Is Chanel Jewelry Worth the Investment?
Costume jewelry isn’t made to provoke desire, just astonishment at most. It must remain an ornament and an amusement.” – Gabrielle Chanel
During the pandemic, consumers started investing more in jewelry since it could be seen in a Zoom call, and it was viewed as a hard asset and a tangible form of wealth. So, it should come as no surprise that jewelry by Van Cleef & Arpels, Hermes, Tiffany, and Chanel have been trending at LePrix Wholesale.
If you read our Summer and Fall 2021 Trends Reports, you already know pre-owned designer jewelry were some of our best sellers, and Chanel brooches, cuffs, necklaces, belts, and earrings were some of the hottest items of the year. Chanel’s use of high-quality goods and artisan craftsmen makes these items more than worth the money. And while many people may question the resale value due to the fact that most of their pearls are not real — in fact, Chanel chose to use cultured pearls because she loved mixing high-end and low-end jewelry — and many stonesare either poured glass or faux too.
Before Chanel introduced the concept of layering jewelry (a mix of high and low), wealthy customers were uncomfortable wearing expensive jewelry out in public and would wear costume jewelry as a way to protect their investment pieces. So, they’d leave their precious jewels at home and wear the faux which begs the question…why is Chanel jewelry so expensive? Let’s find out!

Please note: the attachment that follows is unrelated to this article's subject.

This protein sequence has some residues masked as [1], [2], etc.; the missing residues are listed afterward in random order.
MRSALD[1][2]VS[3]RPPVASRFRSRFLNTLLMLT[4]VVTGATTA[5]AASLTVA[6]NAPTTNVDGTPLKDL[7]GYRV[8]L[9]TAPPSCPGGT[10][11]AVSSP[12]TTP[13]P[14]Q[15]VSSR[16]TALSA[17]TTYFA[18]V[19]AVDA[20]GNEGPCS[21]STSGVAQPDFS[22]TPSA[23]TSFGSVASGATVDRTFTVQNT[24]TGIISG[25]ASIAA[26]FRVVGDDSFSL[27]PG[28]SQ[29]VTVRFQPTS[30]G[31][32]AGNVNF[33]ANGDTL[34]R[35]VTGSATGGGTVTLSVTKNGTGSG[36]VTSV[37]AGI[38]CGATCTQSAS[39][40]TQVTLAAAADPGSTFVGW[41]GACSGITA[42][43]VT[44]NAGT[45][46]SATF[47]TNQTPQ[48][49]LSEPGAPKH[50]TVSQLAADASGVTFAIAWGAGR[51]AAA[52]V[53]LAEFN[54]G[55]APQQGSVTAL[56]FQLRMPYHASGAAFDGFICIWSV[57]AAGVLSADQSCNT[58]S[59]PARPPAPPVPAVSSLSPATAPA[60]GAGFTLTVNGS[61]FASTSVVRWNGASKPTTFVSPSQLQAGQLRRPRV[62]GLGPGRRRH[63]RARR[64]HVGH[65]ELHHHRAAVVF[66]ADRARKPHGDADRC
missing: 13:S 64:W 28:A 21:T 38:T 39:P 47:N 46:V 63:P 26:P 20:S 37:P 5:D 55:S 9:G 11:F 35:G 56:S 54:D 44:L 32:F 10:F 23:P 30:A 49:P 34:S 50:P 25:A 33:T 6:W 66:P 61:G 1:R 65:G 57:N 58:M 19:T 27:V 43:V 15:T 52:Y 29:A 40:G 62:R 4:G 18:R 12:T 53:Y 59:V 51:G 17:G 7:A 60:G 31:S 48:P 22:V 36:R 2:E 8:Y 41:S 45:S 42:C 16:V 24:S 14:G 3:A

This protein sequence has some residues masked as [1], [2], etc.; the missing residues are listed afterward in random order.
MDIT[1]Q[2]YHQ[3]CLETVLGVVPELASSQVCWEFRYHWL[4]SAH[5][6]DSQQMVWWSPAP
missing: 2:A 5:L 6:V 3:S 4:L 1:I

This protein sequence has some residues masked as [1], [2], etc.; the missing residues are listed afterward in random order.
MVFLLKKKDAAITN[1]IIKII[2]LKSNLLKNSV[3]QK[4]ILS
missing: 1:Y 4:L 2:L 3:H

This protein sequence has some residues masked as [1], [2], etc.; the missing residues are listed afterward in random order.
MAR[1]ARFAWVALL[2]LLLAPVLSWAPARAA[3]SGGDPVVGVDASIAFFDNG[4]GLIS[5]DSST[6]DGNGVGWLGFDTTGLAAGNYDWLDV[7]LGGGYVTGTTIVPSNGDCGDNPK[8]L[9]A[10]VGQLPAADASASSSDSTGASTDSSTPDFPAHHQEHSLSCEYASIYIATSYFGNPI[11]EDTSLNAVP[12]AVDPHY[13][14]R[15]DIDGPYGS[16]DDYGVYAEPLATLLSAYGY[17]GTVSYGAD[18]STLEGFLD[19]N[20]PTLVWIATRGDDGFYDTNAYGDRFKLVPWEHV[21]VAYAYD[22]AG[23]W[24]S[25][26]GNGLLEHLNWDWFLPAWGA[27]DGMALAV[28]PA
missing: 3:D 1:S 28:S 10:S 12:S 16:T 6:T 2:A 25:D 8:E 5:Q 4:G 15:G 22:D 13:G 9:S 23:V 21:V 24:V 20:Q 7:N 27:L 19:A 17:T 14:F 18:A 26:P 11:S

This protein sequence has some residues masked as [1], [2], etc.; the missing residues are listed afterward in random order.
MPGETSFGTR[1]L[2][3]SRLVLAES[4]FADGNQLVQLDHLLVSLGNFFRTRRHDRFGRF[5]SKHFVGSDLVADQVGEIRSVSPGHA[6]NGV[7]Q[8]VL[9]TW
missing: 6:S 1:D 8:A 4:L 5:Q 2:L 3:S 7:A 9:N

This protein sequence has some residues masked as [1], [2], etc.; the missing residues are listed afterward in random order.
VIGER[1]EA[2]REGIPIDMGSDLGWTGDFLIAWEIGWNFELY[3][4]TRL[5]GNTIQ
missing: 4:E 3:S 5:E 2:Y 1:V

CHANEL JEWELRY THROUGH THE YEARS
In the 1920s, Coco Chanel introduced the concept of costume jewelry. She wanted to give women another way to dress up without displaying their wealth, and let them accessorize and accentuate their entire look, and not just one piece of clothing. Chanel’s first jewelry line was created by a designer named Etienne de Beaumont and it was exclusively available only to select Chanel customers. Needless to say, these pieces are extremely rare and if you can get stock your store with these items, you’ve got a gold mine.
1920s - 1939
The Roaring 20s were all about dresses, fringe, long pearl necklaces, and Art Deco-inspired jewelry. In 1927 an artist by the name of Fulco di Verdura introduced us to Chanel’s famous black enamel, Maltese Cross cuff bracelets. In 1932, Chanel began experimenting with her first fine jewelry collection, dubbed the Bijoux de Diamants.
Chanel also worked with other designers like François Hugo, Elsa Schiaparelli, and Suzanne Gripoix to jointly create some of the highest-quality costume jewelry the world had ever seen.
The House of Gripoix made Byzantine-inspired jewelry, and Coco Chanel was so impressed with the artful use of colorful, poured glass designs, she commissioned a partnership with Gripoix that lasted for decades. Check out some of our favorite Gripoix pieces below.
1940 - 1954
During World War II, Chanel closed up her 31 Rue Cambon shop and move to Switzerland.
1954 - 1971